Jarrett emerges as go-to guy just in time
LOS ANGELES -- This is how elite football powerhouses are supposed to operate.
Just one week after seeing its top wideout Steve Smith go down with a broken leg, top-ranked USC found a suitable replacement. In fact, the Trojans appear to have actually upgraded. True freshman Dwayne Jarrett, a willowy 6-foot-5, 200-pound former prep basketball star from New Jersey, seized center-stage in a battle of Pac-10 unbeatens by hauling in three first-half touchdown passes in a 45-7 Trojan romp past Arizona State as USC extended its win streak to 15.
And even though the USC's defense did have eight sacks and held ASU to 243 total yards (almost half their average); and QB Matt Leinart threw four TDs and Reggie Bush caught a TD, threw another and appeared to have run a punt back for a third (referees ruled he had stepped out of bounds), it was Jarrett whose 5-catch, 139-yard, 3-TD game that was the most meaningful.
This was the breakout game many around the USC program had been expecting from Jarrett ever since word started to circulate this summer that Trojan offensive guru Norm Chow, not exactly the type to gush, said the big freshman might turn out better than former USC All-American Mike Williams.
In 7-on-7 drills Jarrett looked like he was toying with upperclassmen DBs displaying spectacular ball skills and body control. But then, the real games came and Jarrett wilted. He dropped passes, a half-dozen or so in his first three games. Worse still, he battled homesickness and openly talked about contemplating a transfer to a school closer to his home in Jersey after the season.
Last week against Cal, however, the Trojans made a concerted effort to get Jarrett into the game. They called two quick slants for him on the opening series and that paid off because he would snare an acrobatic grab in between two defenders on fourth down. "We wanted to get him over the hump," says USC WR coach Lane Kiffin. Smart move, especially since later in the Cal game, Smith -- the team's leading receiver -- would be lost -- most likely for the season -- with a broken leg.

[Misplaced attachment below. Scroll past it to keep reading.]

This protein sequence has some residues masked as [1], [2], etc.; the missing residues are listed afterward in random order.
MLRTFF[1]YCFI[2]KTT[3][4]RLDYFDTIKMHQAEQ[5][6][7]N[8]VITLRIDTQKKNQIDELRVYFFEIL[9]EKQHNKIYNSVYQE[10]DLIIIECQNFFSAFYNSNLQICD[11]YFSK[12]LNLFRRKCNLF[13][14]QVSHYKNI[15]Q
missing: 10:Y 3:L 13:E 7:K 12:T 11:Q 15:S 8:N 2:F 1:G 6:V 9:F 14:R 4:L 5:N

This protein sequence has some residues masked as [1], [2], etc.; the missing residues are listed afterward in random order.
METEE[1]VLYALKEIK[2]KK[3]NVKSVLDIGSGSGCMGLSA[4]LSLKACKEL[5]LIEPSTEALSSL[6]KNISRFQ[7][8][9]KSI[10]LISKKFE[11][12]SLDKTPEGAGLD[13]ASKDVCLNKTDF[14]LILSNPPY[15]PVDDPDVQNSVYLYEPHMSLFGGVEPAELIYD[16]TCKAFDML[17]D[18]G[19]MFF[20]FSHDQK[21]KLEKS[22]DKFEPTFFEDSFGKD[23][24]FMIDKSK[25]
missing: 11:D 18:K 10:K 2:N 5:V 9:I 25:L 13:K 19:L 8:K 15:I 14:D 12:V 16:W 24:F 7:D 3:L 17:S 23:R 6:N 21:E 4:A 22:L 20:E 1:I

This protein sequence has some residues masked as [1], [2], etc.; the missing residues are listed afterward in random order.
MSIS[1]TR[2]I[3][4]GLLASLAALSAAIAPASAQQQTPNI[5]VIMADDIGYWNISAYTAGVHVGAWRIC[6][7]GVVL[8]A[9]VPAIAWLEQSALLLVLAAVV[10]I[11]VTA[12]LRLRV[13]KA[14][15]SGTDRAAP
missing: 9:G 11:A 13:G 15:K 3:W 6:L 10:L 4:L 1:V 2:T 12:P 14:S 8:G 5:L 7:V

Perhaps not so coincidentally earlier this week, Jarrett said he now thinks he will stay at USC. "I'm just focused about football," he told reporters. "It was just making an adjustment. I feel a little bit more comfortable." It sure showed on Saturday.
Expect Jarrett to become the go-to guy for Leinart now. Trojan coaches say Jarrett is much more than a long-ball threat. This is also a guy who can be dynamic after the catch in the broken field, they say. In high school last year he returned 15 punts, five of them went for touchdowns and he averaged 48 yards per return.
"Dwayne right now is getting over the hump," says USC coach Pete Carroll. "He's not just out there competing, he's making plays. He's a fantastic player. With Steve's loss, we had to go to him and he made some great plays for us today."
The Trojans came out firing Saturday, showing they were prepared to pump some helium into their air attack. Game-breaker Reggie Bush, listed as a tailback, was either in the slot or split out wide on four of the first six plays he was on the field. Tight end Dominique Byrd, just getting back into the playing shape after missing the first month of the season with a broken knee cap, also would be a factor. (Byrd finished the game with three catches for 49 yards.) Both added a much-needed spark to the USC offense and Leinart looked much more aggressive for it, throwing four TD passes, all in the first half.
But the big difference is Jarrett, especially since opponents have to focus on Bush wherever he lines up. That, of course, made life easier for Jarrett who took over when ASU couldn't provide undersized corner Chris McKenzie with deep help.
The Trojans have their fingers crossed that the big wideout will build off this game. Confidence can do seemingly magical things after all. Mike Williams, Jarrett's mentor, didn't really emerge as superman until his seventh college game, when he caught nine for 159 and three TDs against Washington. After that he, along with the USC offense, was unstoppable. Whatever the case, it looks like the kid from Jersey arrived just in time.
Bruce Feldman is a senior writer for ESPN The Magazine. His first book Cane Mutiny: How the Miami Hurricanes Overturned the Football Establishment is out in bookstores. He can be reached at firstname.lastname@example.org.
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